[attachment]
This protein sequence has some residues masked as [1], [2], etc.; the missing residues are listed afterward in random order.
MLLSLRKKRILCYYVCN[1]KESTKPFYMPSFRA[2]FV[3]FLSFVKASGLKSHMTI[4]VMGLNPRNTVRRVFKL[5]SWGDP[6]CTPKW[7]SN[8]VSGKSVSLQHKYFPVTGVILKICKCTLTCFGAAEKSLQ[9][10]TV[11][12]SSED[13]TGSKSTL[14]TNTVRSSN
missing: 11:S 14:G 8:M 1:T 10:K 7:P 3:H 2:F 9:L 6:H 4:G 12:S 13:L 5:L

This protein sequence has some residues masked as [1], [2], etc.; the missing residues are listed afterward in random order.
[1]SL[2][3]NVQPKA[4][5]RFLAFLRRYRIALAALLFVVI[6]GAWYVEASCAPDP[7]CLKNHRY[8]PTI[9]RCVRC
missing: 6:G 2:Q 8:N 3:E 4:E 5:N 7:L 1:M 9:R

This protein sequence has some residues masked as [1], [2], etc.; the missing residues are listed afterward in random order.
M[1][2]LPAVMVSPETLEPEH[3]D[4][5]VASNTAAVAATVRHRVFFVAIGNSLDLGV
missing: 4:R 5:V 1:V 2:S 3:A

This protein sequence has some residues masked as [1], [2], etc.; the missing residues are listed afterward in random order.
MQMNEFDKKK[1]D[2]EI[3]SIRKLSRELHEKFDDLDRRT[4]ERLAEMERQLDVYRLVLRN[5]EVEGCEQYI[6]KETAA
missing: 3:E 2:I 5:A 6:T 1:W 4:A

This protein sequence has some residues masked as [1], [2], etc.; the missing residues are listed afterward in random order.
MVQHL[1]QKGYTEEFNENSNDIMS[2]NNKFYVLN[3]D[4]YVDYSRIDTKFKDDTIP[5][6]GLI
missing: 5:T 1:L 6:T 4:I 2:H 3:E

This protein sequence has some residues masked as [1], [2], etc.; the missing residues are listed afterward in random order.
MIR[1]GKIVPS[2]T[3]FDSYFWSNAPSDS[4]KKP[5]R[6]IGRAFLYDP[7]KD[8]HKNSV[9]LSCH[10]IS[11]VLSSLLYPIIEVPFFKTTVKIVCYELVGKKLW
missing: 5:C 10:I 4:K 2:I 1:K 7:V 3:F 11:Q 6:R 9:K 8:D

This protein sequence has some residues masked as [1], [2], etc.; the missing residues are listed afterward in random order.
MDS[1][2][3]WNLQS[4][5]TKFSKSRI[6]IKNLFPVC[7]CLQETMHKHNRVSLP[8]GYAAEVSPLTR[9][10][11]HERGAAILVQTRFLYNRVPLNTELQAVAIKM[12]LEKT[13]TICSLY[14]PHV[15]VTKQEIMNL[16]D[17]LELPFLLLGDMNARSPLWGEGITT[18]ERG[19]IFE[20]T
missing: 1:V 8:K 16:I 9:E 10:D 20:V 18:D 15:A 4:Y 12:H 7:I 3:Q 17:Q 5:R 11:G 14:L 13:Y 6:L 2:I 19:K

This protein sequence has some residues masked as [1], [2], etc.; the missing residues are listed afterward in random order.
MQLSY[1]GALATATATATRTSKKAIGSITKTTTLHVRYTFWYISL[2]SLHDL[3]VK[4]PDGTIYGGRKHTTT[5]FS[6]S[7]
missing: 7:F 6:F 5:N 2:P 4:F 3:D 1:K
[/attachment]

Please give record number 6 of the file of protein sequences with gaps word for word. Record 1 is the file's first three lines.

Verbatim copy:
This protein sequence has some residues masked as [1], [2], etc.; the missing residues are listed afterward in random order.
MIR[1]GKIVPS[2]T[3]FDSYFWSNAPSDS[4]KKP[5]R[6]IGRAFLYDP[7]KD[8]HKNSV[9]LSCH[10]IS[11]VLSSLLYPIIEVPFFKTTVKIVCYELVGKKLW
missing: 5:C 10:I 4:K 2:I 1:K 7:V 3:F 11:Q 6:R 9:K 8:D